What are the top things to see in Innsbruck, especially if you have little time? The Innsbruck old town is full of historic and architectural gems. Here is my list of the top 5 things to see in Innsbruck to give you a general impression of the old town. Plan about an hour for just the walk and to take pictures, while 2-3 hours should be enough to go inside the Golden Roof (Goldenes Dachl), Imperial Palace (Hofburg), Court Church (Hofkirche) or climb the stairs to the top of the City Tower (Stadtturm).
1. Golden Roof (Goldenes Dachl)
A balcony with a roof adorned with 2,657 fire-gilded copper tiles is the biggest attraction in the old town of Innsbruck. The Golden Roof was built around 1500 in the heart of the Gothic old town (known as the Altstadt) by Emperor Maximilian 1. Since then, it has become the symbol of Innsbruck. A visit to the city is incomplete without a photo stop in front of the Golden Roof. For a picture that really captures the capital of the Alps, step back to include the Nordkette mountains in the background. If you have time, why not visit the Golden Roof Museum?
2. Innsbruck City Tower (Stadtturm)
The Innsbruck City Tower is just a stone’s throw from the Golden Roof. Why don’t you get some exercise and climb the 148 stairs to the viewing platform? From here you have a 360-degree view over Innsbruck and surroundings. The Nordkette mountains, Patscherkofel and the Bergisel ski jump are just some of the things you will see. While you are up there, imagine what it must have looked like around 1450 when the first sentries stood guard in the tower.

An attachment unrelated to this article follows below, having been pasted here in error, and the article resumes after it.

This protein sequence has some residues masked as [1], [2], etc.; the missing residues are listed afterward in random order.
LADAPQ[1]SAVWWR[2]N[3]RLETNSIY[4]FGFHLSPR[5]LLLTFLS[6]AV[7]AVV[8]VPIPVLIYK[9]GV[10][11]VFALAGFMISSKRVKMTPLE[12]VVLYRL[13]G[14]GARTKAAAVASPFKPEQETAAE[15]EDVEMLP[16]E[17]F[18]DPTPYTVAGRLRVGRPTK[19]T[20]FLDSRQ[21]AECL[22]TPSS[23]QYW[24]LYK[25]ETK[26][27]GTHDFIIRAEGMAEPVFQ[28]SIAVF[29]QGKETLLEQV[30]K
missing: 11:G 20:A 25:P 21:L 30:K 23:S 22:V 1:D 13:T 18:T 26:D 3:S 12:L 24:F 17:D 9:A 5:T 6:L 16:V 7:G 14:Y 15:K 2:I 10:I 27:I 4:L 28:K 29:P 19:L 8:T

Read more: Reach an Alpine Peak in 60 minutes with the Nordkette cable car.
3. Innsbruck Imperial Palace (Hofburg) and Court Church (Hofkirche)
As former residence of the Habsburg Dynasty, the Innsbruck Imperial Palace impresses with beautifully painted ceilings and portraits of illustrious imperial personalities, such as Empress Maria Theresa and Emperor Maximilian I. The palace was originally built by Archduke Sigmund the Rich in the mid-1400s. Highlights are the Giant’s Hall, the Guard Room and the Hofburg Chapel. The Court Church (Hofkirche) opposite the Imperial Palace is a Gothic church that was built by Emperor Ferdinand I in memory of his grandfather, Maximilian I. Consecrated in 1553, the church is home to the famous Schwarze Mander (Black Men). They are 28 impressive statues of Habsburg relatives and heroes surrounding a black marble cenotaph for Maximilian I. The Court Church also holds the tomb of Andreas Hofer, Tyrol’s national hero.
4. Triumphal Arch (Triumphpforte)
Innsbruck’s own Triumphal Arch spans the southern end of Maria-Theresien Street and tells the story of a wedding and a funeral. The Triumphal Arch was originally commissioned in 1765 by Empress Maria Theresa to commemorate the marriage of their son, the Duke of Tuscany (later to become Emperor Leopold II) to Spanish Princess Maria Ludovica. Sadly, Maria Theresa’s husband Emperor Franz I died during the festivities. Thus the Triumphal Arch ended up depicting the wedding on its southern facade and the mourning of the Emperor on its northern facade.
5. Colourful Houses along the Inn River
End your tour through the old town of Innsbruck with the perfect picture to remember the city by. One of my favourite things to see in Innsbruck is the row of colourful houses against a mountain backdrop along the Inn River on Mariahilstraße. They are best photographed from the Innbrücke (Inn Bridge) or the Marktplatz (Market Square). The Marktplatz is also a good place to sit down to quench your thirst after your walking tour.